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The single biggest challenge to investors: the three faces of investing

challenge to investors

Couple of months ago I was invited by TD Direct Investing to take part in a debate on investor confidence. Of course, I accepted; after all following our hunter’s focus on debt our sight has moved to how to invest money. Having said that, we do believe that the principles of sound money management are the very similar irrespective of whether one is paying off debt or investing – in both cases you build wealth. But I seem to be digressing a bit.

We had a debate and we recorded a video; here is the link to the video but I’d rather you don’t watch it; or at least if you decide to watch the debate (it is rather long, I warn you) please do close your eyes so you don’t get destructed by the way I look. Just listen to the smart things I have to say (this is a joke btw).

One of the questions we were asked during the debate was:

What is the single biggest challenge for investors?

On camera my answer was short and succinct:

The single biggest challenge investors currently face is the volatility of the markets.

So far there is nothing  interesting and/or original about this but bare with me: the interesting part is in the reasons why I think that this is the single biggest challenge to investors.

I believe that volatility is such a challenge because it changes the relationship between the three faces of investing, namely science, art and gaming. Investing has always been, or has been presented, as a unique combination between the three; it also requires an unique blend of knowledge, intuition and awareness of risk and probability.

Probably the best example of investing as science is provided by the Boggleheads’ philosophy: this is all about well informed choice. It may be choice of lifestyle, choice of investment instruments etc. Interestingly, approaching investment as science and research features both a particular stage of learning about it and specific investment instruments. I believe that research is absolutely essential to be able to choose risky stock to buy; and that this research should be rather broad (learn most there is to know about the product, the company, the key people in the company and the others who have similar product).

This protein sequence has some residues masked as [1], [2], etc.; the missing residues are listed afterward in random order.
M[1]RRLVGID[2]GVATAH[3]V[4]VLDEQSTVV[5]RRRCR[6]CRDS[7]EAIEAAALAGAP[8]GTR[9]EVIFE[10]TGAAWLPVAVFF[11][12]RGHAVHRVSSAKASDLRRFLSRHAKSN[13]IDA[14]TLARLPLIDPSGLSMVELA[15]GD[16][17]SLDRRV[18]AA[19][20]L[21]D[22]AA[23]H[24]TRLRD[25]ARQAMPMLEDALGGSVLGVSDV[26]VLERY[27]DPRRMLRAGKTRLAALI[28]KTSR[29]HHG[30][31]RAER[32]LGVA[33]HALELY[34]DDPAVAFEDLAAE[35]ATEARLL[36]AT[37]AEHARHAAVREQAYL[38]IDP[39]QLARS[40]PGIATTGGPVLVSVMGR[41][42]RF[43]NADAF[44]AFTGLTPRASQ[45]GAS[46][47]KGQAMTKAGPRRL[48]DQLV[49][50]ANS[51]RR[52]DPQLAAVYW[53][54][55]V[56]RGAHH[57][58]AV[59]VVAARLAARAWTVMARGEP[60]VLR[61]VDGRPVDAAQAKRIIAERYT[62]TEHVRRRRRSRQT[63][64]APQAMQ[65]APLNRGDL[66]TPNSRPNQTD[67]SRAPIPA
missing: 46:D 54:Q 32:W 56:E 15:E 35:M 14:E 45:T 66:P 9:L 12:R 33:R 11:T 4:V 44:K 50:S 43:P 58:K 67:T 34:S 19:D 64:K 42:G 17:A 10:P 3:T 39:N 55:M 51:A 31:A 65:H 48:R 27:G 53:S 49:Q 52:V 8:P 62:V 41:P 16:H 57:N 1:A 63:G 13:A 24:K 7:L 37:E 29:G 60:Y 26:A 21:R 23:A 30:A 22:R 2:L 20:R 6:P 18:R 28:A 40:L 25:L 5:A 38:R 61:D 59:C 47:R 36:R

Next, is investment as an art form. This, I believe, kicks in when one is shaping and re-shaping their portfolio – what investment portfolios look like is not a matter of science and research but of feeling and balance.

The aspect of investment that fascinates me most is the gaming part of it. This applies to specific investment instruments like some options, exchange-traded funds (ETFs), CFD trading (Contract for difference) and different forms of financial spread betting. These are all rather speculative investments. CFD trading, for instance, is an equity derivative used by traders (investors) to speculate on the share price of particular shares without actually holding any of these shares; the contract between the two parties is about paying the difference between the current price of the share and its value within certain time frame. High risk but can be potentially very rewarding.

A less discussed aspect of investing as gaming is the gamble that one necessarily takes. Different investments carry different level of risk, true. But because of the level of complexity of financial markets and the stock market, there is always an element of risk we have no awareness or control over, risk that can’t be calculated.

In relatively stable markets these three elements mostly coexist and if any of them took a bit of precedence these was the scientific, predictable and ‘safe’ element.

The situation is somewhat different in volatile, fast changing markets. In such cases the face of investing that can become dominant is the gaming/gambling one. It is no longer possible to present investing as scientific and/or artful activity with mostly predictable and positive outcome.

At the moment investing in the stock market is to a large degree a gamble; and as every half competent gambler knows you take to the table only what you really can afford to lose.